More than the fear that the Obama agenda is expensive or wrongheaded, this belief, that the policies are being advertised disingenuously and deceitfully, explains the growing difficulties facing Obama and the Democrats, and the rapid rise of the Tea Party movement. Those obstacles, however, did not dissuade Democrats, determined to use the large congressional majorities they built up in 2006 and 2008, from enacting their health care reform plan, despite its contradictions and the public's resulting antipathy. Republican Scott Brown's victory in the special election for the Massachusetts Senate seat held by a Kennedy family member or retainer since 1952 did not deter the Democrats, even though Brown emphasized his opposition to health care reform over all other issues in a state that Obama had carried with 62% of the vote 15 months earlier. Nor were the Democrats impressed by nine national public opinion surveys taken before Congress voted in March, all of which showed more Americans opposed to the health care plan than in favor of it, by margins ranging from 2 to 20% and averaging 10.5%.
To enact a sweeping new program despite such wide and deep opposition would, before 2010, have been unthinkable, or at least un-American. The Atlantic's Clive Crook favored Obamacare, yet found its victory remarkable and troubling. This was how European governments behaved, he wrote, but not American ones:
Germany's government abolished its currency and forced the euro on a country that was opposed to monetary union throughout, saying, "You are wrong. We know better. We will do this regardless, and you will come to like it." Can you imagine such a thing happening in the U.S., I used to ask?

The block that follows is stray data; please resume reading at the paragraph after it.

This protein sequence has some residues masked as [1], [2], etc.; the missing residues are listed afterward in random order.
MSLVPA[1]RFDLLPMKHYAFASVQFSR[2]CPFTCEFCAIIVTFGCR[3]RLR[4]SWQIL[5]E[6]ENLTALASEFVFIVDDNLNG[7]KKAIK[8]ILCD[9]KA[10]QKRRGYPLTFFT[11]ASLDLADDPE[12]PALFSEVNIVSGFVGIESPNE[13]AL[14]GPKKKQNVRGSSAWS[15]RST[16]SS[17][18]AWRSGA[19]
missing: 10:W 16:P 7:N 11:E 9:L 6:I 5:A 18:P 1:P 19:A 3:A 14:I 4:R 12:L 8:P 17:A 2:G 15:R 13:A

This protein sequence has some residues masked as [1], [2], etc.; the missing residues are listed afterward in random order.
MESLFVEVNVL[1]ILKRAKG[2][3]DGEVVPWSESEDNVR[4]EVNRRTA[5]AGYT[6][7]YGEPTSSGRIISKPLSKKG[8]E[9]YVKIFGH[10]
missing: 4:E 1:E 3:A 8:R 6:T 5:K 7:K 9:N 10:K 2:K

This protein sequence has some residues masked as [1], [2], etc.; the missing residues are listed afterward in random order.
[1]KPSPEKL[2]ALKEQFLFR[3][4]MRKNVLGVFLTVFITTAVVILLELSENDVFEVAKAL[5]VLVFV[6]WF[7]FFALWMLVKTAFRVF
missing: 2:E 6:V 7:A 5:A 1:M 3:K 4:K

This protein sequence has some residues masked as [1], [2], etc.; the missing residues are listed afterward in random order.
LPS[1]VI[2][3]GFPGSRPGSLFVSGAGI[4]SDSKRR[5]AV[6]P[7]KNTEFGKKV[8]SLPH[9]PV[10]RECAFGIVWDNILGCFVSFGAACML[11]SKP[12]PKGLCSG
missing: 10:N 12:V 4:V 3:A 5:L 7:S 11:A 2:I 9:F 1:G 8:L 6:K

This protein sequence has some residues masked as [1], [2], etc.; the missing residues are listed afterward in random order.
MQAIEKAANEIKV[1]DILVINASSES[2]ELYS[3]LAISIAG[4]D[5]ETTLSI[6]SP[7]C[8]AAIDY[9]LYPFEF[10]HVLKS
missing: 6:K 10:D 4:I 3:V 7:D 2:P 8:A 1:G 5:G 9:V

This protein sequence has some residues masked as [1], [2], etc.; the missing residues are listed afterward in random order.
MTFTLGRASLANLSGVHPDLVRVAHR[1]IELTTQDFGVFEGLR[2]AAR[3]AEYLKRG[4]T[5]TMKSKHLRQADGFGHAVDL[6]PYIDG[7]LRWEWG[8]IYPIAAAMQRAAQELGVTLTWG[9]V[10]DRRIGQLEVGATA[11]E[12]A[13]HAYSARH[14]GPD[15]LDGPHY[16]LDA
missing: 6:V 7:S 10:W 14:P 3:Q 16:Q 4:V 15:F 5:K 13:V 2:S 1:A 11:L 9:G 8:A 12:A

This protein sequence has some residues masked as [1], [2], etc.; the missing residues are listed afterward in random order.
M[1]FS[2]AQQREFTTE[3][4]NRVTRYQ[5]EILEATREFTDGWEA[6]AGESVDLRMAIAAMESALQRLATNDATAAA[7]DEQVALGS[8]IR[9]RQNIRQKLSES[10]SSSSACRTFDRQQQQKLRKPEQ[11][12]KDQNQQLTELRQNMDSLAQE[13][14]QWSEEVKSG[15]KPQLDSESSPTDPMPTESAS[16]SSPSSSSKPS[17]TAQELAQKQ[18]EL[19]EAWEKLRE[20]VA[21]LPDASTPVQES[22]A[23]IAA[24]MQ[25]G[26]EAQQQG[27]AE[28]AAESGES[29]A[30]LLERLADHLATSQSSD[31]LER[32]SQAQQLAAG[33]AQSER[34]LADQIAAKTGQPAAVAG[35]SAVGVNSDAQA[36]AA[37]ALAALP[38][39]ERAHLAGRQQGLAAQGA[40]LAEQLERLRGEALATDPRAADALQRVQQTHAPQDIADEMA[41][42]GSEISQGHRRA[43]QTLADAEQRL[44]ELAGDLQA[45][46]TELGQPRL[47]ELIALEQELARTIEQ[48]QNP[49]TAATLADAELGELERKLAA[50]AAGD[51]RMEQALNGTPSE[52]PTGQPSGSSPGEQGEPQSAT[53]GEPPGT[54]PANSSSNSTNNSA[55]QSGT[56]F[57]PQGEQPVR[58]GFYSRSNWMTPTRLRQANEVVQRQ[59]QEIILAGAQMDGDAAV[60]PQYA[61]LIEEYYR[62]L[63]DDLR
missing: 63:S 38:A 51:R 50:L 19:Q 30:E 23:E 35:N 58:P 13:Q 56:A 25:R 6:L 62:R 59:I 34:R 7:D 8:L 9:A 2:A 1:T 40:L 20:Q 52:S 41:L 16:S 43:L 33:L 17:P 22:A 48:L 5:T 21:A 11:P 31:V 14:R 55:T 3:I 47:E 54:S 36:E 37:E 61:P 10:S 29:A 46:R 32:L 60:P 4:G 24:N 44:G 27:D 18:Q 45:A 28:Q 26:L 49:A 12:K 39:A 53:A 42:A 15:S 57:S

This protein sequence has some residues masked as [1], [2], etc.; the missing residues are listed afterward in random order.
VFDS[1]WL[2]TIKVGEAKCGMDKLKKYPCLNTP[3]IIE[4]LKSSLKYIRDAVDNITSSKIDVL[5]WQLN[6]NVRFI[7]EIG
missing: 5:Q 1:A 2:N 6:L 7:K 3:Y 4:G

Our Meritocratic Masters
The Tea Party scorn for the president's promises that all his transformative plans won't hurt a bit is about Obama, but also about something bigger. The voters are particularly unreceptive to presidential promises that sound too good to be true, because they have lived to regret listening to other such promises. Those promises were made by leaders of the new meritocracy, the one described by Brooks, in his comic sociology mode, as the "valedictocracy," populated by "Achievatrons" who "got double 800s on their SATs."
Without judging the validity of its complaint, Brooks asserts that the Tea Party movement is made up of people who "are against the concentrated power of the educated class. They believe big government, big business, big media and the affluent professionals are merging to form a self-serving oligarchy—with bloated government, unsustainable deficits, high taxes and intrusive regulation."